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Former athletes win lawsuit vs. Electronic Arts; what does it mean for O’Bannon?

sam keller AP

The Ed O’Bannon lawsuit is still waiting on a possible class certification, so a ruling on whether current and/or former athletes will eventually be entitled to compensation for the use of their name, image and likeness remains a ways off.

But a ruling in a separate case involving former athletes could hint at what’s ahead for O’Bannon. Reuters reports that the 9th U.S. Circuit Court of Appeals ruled against Electronic Arts in a lawsuit over the use of the likenesses of former college players, including former Arizona State and Nebraska quarterback Sam Keller (pictured), in its NCAA Football video game franchise. The decision, as made by a 2-1 vote, claims EA did not deserve protection for free expression under the First Amendment and paves the way for athletes to sue the company.

“Given that NCAA football realistically portrays college football players in the context of college football games, the district court was correct in concluding that EA cannot prevail,” wrote Judge Jay S. Bybee.

EA, the NCAA and Collegiate Licensing Company are co-defendants in the O’Bannon suit, and plaintiffs claim the images, likenesses and/or names of athletes are used without proper compensation. Both EA and the NCAA have recently sought dismissal from the case. The NCAA also, in a clear CYA move, ended its licensing agreement with EA Sports for the NCAA Football franchise. EA will continue to make the video game, just without the NCAA name on the front.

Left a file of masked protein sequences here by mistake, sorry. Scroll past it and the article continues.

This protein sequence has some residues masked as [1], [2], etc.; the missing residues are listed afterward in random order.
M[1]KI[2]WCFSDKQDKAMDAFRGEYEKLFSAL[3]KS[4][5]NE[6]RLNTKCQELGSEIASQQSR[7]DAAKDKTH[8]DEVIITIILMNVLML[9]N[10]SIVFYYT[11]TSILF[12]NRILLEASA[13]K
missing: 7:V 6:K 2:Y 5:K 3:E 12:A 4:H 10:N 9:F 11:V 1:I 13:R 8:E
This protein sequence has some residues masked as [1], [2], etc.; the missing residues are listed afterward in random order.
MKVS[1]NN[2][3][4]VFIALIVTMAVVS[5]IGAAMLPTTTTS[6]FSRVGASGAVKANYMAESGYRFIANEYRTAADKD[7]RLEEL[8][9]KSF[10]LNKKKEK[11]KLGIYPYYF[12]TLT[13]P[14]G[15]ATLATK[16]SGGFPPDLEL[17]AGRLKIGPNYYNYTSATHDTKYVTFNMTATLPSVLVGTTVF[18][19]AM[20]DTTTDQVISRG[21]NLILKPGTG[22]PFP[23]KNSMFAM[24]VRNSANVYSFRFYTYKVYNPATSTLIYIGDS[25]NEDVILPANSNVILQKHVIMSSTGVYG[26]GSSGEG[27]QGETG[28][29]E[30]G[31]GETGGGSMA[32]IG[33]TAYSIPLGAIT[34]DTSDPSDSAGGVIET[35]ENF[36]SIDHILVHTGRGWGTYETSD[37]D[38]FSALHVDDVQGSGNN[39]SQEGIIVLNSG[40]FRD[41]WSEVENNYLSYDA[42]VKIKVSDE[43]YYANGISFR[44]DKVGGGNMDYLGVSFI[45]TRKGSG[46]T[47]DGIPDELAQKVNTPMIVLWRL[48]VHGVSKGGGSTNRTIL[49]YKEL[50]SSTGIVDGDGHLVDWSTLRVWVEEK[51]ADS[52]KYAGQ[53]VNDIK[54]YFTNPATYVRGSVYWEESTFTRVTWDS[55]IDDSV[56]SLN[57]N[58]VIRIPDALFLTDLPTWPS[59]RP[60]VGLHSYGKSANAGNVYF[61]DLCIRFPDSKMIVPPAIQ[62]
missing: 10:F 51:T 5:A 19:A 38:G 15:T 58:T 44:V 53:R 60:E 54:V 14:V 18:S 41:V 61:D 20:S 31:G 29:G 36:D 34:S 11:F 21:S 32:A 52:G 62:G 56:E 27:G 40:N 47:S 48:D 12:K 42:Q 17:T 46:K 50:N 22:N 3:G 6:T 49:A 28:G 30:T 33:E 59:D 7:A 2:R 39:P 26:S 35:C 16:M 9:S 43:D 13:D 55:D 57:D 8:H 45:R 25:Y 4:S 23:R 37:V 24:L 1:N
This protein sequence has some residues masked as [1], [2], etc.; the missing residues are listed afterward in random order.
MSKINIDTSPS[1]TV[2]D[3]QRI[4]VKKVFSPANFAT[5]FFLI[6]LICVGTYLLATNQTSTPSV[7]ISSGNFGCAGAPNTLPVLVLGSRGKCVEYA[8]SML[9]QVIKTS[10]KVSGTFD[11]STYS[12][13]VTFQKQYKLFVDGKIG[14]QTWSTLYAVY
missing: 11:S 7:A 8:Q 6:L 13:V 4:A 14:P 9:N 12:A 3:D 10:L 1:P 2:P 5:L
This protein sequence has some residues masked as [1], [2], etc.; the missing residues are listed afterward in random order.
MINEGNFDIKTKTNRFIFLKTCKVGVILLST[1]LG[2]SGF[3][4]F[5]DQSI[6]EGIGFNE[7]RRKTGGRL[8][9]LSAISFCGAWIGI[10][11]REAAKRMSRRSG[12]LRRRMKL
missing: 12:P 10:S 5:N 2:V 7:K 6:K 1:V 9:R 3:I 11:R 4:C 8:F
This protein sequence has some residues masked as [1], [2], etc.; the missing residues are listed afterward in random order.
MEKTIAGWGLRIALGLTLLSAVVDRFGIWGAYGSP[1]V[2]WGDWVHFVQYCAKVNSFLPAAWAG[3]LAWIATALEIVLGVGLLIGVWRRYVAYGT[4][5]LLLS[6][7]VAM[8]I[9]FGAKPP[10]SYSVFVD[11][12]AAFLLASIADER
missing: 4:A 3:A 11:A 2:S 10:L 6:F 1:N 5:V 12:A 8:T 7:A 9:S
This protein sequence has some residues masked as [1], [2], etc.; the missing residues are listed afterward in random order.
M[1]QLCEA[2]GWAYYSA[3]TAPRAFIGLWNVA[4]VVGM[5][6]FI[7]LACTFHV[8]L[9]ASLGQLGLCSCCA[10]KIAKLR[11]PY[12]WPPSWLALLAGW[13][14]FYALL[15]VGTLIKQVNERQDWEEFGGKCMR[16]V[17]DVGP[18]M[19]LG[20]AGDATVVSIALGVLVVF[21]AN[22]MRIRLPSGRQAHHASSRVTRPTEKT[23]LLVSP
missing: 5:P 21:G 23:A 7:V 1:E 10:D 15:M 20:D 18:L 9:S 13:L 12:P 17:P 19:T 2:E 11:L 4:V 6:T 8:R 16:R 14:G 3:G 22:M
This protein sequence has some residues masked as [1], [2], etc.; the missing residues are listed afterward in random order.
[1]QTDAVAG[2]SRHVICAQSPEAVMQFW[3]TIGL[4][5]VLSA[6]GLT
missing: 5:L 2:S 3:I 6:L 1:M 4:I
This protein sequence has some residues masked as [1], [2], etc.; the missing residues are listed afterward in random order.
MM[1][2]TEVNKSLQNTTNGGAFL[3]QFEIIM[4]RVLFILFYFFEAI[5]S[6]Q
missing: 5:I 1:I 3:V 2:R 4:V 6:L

But the Keller case could indicate a settlement is coming sooner or later — at least from EA. Michael McCann of Sports Illustrated explains:

Whether the NCAA and CLC would follow suit remains to be seen, but McCann’s tweets, and the fact that the NCAA is fighting over amateurism and bylaws, indicate it’s not likely.

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12 Responses to “Former athletes win lawsuit vs. Electronic Arts; what does it mean for O’Bannon?”
  1. 8to80texansblog says: Jul 31, 2013 3:36 PM

    Interesting…. especially the part about the O’Bannon lawsuit being litigated in the same district.

  2. southernpatriots says: Jul 31, 2013 3:43 PM

    McCann is likely correct about an O’Bannon and EA settlement. That would eliminate EA from the suit and would take uncertainty out of their future, even limiting the payout.

    O’Bannon will likely win on his suit v. CLC & the NCAA. Attorneys familiar with the cases have predicted the results so far and predict O’Bannon will prevail on the other two suits as well.

    As many have posted in past stories on this and related topics, this will most likely mean a complete change for college/university athletics, or most certainly how they conduct business.

  3. Deb says: Jul 31, 2013 4:15 PM

    @southernpatriots …

    Yes … and in this case, I think change is good for the athletes.

  4. canetic says: Jul 31, 2013 7:48 PM

    I don’t blame Sam Keller for suing. EA Sports must have sold millions of copies of NCAA Football because of Sam Keller.

  5. irishdodger says: Jul 31, 2013 8:34 PM